Alerts E-Threats

Fraudsters Impersonate Skype Team to Compromise German Users Systems

Germans speaking users are targeted by crooks that compromise their systems and download other malware on their devices depending on the campaign variety they have in mind. Today it can be banking credentials. Tomorrow it can be social networking login data. The next day they use people’s systems to initiate a DDoS attack against who-knows what company or institution website.

The present sample is an e-mail allegedly sent by Skype with the subject tagline “Wir haben Ihre Bestellung geliefert” (in English We have delivered your order) that comes bundled with a Trojan downloader hidden into an attached ZIP archive.

The message tells the recipient he can view all details of the order in the attachment Die Einzelheiten Ihres Einkaufs. But if the user opens the ZIP file, he will get his PC infected with a dropper Trojan identified by Bitdefender as Trojan.Injector.APO.

Once on the system, the Trojan dropper immediately discards its payload, in this case Trojan.Injector.APN – malware that instantly contacts a remote command server and sends information about the infected computer. From this remote server it will also download dangerous code depending on the type of attack the crook chooses for that campaign.

Trojan.Injector.APN can spread from one computer to another by infecting removable devices or network drives. When these compromised devices are accessed from a clean system with the Autorun feature enabled, they immediately pass the infection from one system to the other.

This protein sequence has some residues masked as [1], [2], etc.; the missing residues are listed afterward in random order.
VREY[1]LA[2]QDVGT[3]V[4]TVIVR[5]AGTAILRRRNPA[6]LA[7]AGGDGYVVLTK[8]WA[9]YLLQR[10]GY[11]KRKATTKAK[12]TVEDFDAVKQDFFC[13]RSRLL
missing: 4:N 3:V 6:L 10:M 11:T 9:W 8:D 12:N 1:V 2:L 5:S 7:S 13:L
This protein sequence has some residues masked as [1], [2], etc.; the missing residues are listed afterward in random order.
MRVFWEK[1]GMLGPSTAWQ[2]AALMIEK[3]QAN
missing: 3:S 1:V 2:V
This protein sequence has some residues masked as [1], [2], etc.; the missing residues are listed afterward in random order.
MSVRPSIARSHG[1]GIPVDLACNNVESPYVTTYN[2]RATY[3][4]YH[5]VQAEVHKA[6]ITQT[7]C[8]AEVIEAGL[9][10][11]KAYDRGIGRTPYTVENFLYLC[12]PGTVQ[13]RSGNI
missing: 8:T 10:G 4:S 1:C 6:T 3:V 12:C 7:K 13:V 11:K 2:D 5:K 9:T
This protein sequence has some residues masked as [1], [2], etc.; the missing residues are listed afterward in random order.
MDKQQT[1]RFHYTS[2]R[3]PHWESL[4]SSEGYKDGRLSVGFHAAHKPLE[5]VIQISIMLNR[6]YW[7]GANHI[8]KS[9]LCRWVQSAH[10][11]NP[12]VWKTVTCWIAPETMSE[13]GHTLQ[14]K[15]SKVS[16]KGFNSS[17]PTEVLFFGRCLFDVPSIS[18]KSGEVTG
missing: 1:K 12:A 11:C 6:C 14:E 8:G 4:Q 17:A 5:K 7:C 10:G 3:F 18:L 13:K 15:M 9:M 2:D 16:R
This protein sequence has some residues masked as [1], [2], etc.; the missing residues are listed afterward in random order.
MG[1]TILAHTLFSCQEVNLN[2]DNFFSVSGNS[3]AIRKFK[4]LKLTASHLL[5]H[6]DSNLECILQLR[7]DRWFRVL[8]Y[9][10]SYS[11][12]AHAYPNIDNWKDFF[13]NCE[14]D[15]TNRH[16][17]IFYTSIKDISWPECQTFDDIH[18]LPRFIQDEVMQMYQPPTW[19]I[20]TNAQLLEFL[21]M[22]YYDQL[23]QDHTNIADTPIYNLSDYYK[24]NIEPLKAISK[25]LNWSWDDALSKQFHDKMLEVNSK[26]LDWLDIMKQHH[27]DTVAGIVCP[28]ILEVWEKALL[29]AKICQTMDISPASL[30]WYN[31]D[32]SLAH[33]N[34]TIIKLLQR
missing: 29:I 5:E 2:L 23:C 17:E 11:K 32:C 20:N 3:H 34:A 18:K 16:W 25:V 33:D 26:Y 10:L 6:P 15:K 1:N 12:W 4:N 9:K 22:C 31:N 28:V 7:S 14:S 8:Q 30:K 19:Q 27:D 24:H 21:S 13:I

The links included in the e-mails we have analyzed to this date are all clean leading to the official Skype page. But be advised that this might not be the case with all such messages, and therefore avoid clicking them altogether mainly with all that has been going around these days with the malicious Skype-sent links leading to Bitcoin-themed malware.

To stay protected against autorun-based malware, run our USB Immunizer that disables the all Autorun threats before they reach your system.

This article is based on the technical information provided courtesy of Doina Cosovan, BitDefender Virus Analyst.

All product and company names mentioned herein are for identification purposes only and are the property of, and may be trademarks of, their respective owners.

About the author


A blend of teacher and technical journalist with a pinch of e-threat analysis, Loredana Botezatu writes mostly about malware and spam. She believes that most errors happen between the keyboard and the chair. Loredana has been writing about the IT world and e-security for well over five years and has made a personal goal out of educating computer users about the ins and outs of the cybercrime ecosystem.